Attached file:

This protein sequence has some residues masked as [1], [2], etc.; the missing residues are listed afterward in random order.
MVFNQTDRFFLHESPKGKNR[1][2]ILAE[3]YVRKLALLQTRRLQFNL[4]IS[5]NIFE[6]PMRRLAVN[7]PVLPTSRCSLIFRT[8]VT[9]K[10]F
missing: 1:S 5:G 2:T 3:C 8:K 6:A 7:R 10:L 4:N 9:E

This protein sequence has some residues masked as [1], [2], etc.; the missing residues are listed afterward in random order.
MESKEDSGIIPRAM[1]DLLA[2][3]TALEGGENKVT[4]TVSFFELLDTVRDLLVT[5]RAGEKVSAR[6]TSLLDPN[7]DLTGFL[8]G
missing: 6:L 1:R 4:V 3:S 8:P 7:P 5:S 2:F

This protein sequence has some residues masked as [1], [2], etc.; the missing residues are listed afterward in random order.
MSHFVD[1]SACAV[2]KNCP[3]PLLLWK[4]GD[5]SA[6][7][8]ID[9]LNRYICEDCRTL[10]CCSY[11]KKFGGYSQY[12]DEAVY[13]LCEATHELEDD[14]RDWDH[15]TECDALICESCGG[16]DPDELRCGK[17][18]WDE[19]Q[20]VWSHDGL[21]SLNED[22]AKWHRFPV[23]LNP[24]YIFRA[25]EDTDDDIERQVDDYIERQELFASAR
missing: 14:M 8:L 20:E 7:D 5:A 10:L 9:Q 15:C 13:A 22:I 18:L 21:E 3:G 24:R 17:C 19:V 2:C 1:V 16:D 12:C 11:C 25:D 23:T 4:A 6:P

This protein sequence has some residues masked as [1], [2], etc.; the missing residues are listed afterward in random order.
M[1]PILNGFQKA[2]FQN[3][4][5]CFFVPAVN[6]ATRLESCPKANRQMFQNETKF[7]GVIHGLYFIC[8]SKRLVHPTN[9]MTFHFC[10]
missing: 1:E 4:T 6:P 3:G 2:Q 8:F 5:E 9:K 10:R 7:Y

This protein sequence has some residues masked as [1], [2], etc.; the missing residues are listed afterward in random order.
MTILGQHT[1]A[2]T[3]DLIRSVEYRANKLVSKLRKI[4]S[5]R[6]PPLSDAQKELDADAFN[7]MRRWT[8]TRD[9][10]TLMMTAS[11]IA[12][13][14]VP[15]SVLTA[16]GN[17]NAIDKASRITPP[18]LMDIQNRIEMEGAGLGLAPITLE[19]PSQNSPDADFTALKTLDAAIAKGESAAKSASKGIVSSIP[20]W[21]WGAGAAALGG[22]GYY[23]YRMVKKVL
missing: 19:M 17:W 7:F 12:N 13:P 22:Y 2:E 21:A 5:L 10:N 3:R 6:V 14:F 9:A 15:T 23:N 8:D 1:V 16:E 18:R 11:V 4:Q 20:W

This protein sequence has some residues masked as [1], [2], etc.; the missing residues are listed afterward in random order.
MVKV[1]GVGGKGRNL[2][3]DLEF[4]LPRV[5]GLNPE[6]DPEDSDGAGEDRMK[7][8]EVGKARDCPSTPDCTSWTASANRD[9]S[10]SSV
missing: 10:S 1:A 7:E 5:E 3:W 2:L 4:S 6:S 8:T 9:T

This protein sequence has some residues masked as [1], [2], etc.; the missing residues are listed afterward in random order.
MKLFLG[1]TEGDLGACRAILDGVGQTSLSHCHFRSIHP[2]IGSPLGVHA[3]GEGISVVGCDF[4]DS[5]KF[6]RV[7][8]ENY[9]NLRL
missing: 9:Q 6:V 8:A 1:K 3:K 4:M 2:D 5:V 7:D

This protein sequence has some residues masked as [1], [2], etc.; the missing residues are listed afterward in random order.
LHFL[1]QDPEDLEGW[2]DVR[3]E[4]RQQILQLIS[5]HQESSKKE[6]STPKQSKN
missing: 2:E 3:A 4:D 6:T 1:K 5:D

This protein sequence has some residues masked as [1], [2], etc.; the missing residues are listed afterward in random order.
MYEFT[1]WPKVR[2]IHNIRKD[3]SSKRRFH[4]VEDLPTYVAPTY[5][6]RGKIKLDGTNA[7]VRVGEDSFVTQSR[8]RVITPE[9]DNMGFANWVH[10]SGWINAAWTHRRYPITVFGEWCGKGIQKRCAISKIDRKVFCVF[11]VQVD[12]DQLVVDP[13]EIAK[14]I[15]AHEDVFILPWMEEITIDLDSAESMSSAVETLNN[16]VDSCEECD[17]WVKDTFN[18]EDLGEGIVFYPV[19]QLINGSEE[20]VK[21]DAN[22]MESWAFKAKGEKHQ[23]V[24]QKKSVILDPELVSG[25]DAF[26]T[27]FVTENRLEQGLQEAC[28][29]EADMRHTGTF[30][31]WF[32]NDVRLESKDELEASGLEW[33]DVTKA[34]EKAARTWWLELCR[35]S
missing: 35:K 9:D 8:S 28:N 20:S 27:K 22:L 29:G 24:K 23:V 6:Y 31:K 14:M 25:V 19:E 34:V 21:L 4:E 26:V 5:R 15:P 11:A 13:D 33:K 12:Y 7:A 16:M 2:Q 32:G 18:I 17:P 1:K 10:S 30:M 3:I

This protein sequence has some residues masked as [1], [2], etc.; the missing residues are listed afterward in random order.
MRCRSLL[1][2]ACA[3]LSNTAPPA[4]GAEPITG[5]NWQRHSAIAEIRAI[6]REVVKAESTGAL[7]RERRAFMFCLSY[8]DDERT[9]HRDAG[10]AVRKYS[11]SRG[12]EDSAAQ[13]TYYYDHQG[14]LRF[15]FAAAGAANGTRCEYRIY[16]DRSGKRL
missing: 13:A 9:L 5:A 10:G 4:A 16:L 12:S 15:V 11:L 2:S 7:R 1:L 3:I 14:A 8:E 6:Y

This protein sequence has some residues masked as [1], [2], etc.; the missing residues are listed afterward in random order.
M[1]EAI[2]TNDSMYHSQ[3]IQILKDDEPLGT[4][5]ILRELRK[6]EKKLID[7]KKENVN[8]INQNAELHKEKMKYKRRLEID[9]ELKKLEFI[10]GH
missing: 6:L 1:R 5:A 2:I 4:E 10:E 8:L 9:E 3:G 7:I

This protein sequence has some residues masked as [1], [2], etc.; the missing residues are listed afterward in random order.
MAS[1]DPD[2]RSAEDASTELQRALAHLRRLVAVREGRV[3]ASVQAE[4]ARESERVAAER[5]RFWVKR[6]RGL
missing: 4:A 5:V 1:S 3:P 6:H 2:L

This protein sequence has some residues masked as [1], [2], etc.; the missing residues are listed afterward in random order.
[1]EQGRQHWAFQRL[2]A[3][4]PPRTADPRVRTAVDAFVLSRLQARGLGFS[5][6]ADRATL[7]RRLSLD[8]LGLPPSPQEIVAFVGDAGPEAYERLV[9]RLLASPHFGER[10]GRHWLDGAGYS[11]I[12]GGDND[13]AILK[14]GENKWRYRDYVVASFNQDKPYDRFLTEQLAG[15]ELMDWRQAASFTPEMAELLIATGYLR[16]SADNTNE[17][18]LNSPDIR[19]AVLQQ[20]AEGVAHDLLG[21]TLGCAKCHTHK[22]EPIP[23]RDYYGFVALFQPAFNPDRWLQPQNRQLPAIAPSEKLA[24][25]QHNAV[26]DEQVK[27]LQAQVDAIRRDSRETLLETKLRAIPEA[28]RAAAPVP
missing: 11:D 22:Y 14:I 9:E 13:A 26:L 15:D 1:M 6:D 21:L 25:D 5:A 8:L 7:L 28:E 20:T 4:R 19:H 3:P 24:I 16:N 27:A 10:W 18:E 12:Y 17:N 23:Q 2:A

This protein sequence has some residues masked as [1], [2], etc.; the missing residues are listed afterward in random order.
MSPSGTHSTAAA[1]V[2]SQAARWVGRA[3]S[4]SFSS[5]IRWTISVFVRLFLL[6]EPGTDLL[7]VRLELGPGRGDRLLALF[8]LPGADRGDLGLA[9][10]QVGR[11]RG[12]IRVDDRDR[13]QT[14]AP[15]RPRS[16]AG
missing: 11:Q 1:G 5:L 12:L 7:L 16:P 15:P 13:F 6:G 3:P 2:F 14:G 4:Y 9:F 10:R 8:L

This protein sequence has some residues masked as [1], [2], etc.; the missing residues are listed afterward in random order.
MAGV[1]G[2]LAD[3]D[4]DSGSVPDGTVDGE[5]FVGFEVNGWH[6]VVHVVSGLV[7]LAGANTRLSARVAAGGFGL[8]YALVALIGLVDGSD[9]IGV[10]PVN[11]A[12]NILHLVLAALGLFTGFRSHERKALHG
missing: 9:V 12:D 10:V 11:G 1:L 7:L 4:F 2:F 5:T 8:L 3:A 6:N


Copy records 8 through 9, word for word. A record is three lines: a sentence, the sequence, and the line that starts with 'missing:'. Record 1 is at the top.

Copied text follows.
This protein sequence has some residues masked as [1], [2], etc.; the missing residues are listed afterward in random order.
LHFL[1]QDPEDLEGW[2]DVR[3]E[4]RQQILQLIS[5]HQESSKKE[6]STPKQSKN
missing: 2:E 3:A 4:D 6:T 1:K 5:D

This protein sequence has some residues masked as [1], [2], etc.; the missing residues are listed afterward in random order.
MYEFT[1]WPKVR[2]IHNIRKD[3]SSKRRFH[4]VEDLPTYVAPTY[5][6]RGKIKLDGTNA[7]VRVGEDSFVTQSR[8]RVITPE[9]DNMGFANWVH[10]SGWINAAWTHRRYPITVFGEWCGKGIQKRCAISKIDRKVFCVF[11]VQVD[12]DQLVVDP[13]EIAK[14]I[15]AHEDVFILPWMEEITIDLDSAESMSSAVETLNN[16]VDSCEECD[17]WVKDTFN[18]EDLGEGIVFYPV[19]QLINGSEE[20]VK[21]DAN[22]MESWAFKAKGEKHQ[23]V[24]QKKSVILDPELVSG[25]DAF[26]T[27]FVTENRLEQGLQEAC[28][29]EADMRHTGTF[30][31]WF[32]NDVRLESKDELEASGLEW[33]DVTKA[34]EKAARTWWLELCR[35]S
missing: 35:K 9:D 8:S 28:N 20:S 27:K 22:L 29:G 24:K 23:V 6:Y 31:K 14:M 25:V 19:E 34:V 21:L 4:E 26:V 5:R 15:P 11:A 13:D 33:K 12:Y 7:A 16:M 2:Q 32:G 18:I 17:P 1:K 10:S 30:M 3:I